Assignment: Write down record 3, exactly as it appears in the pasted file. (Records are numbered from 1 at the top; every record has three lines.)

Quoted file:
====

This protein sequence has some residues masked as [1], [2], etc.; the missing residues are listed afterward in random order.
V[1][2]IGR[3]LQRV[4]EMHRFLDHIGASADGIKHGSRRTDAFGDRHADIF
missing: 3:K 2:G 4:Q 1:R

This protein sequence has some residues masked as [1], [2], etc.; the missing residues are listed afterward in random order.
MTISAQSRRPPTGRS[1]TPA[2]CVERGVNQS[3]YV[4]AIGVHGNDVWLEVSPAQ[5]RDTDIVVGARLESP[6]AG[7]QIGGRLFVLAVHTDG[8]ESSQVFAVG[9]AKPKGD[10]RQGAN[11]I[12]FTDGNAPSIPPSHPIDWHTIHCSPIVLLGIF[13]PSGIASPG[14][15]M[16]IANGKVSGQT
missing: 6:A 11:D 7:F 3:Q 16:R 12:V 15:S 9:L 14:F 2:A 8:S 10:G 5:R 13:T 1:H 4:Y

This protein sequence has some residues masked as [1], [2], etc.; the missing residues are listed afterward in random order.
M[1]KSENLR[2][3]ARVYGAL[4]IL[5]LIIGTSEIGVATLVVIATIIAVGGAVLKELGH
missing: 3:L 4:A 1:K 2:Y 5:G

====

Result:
This protein sequence has some residues masked as [1], [2], etc.; the missing residues are listed afterward in random order.
M[1]KSENLR[2][3]ARVYGAL[4]IL[5]LIIGTSEIGVATLVVIATIIAVGGAVLKELGH
missing: 3:L 4:A 1:K 2:Y 5:G